Pharmacist Prescribing: Practical and Legal Considerations- Pharmacist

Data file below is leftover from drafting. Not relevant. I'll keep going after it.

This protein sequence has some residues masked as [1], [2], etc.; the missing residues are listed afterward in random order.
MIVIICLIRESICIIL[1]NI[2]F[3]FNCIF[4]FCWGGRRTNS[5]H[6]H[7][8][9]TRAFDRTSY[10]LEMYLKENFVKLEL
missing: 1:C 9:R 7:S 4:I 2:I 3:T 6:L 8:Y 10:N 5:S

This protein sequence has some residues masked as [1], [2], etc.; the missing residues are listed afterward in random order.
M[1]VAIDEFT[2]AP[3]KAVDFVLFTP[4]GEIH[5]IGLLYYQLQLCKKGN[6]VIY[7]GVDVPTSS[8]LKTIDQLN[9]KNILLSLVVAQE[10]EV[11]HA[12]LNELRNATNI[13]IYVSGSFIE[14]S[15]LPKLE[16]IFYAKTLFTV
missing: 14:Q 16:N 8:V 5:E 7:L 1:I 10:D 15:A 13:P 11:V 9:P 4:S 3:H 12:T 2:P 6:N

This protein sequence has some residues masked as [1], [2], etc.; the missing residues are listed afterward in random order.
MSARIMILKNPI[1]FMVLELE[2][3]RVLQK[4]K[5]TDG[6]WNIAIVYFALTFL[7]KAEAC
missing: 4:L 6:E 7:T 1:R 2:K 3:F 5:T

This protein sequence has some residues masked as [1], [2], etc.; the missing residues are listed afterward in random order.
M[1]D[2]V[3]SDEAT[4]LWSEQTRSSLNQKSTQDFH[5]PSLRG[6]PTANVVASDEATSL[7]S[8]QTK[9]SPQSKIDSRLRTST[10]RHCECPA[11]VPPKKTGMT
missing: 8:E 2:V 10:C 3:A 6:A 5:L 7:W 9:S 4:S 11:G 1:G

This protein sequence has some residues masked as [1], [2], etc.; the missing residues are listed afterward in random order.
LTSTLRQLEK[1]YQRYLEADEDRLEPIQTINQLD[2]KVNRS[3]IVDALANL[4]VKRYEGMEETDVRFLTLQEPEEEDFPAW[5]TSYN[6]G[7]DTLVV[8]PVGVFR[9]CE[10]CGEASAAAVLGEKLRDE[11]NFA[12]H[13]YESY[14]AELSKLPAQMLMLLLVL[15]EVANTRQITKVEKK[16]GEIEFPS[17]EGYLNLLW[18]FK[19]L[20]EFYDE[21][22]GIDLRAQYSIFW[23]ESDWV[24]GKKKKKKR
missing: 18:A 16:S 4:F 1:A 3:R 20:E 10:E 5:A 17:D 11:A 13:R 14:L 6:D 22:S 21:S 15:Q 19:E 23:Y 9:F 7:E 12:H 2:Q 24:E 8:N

Nearly 90% of Americans live within 5 miles of a community pharmacy. This proximity, in addition to their expertise in drug therapy, puts pharmacists in a unique position to oversee and manage patients’ medications.The pharmacy profession has consistently advocated for expanding the scope of pharmacist's practice to include patient care services beyond the traditional role of dispensing. This expansion includes authorizing pharmacists to prescribe medications.Authorization for pharmacists to prescribe is defined by state regulations, federal agencies (eg, Indian Health Service [IHS], Veterans Health Administration [VHA]), employers, and professional organizations.At the state level, a number of advances have been made that provide pharmacists with limited prescriptive authority. Although almost every state authorizes pharmacists to prescribe to some extent, the models and restrictions vary – leading to considerable state-to-state variability. As of 2016, 49 states and the District of Columbia had enabled prescriptive authority under collaborative practice agreements (CPAs), standing orders, and/or statewide protocols. Currently, pharmacist prescribing at the state level generally exists along a continuum that includes 2 categories of prescriptive authority.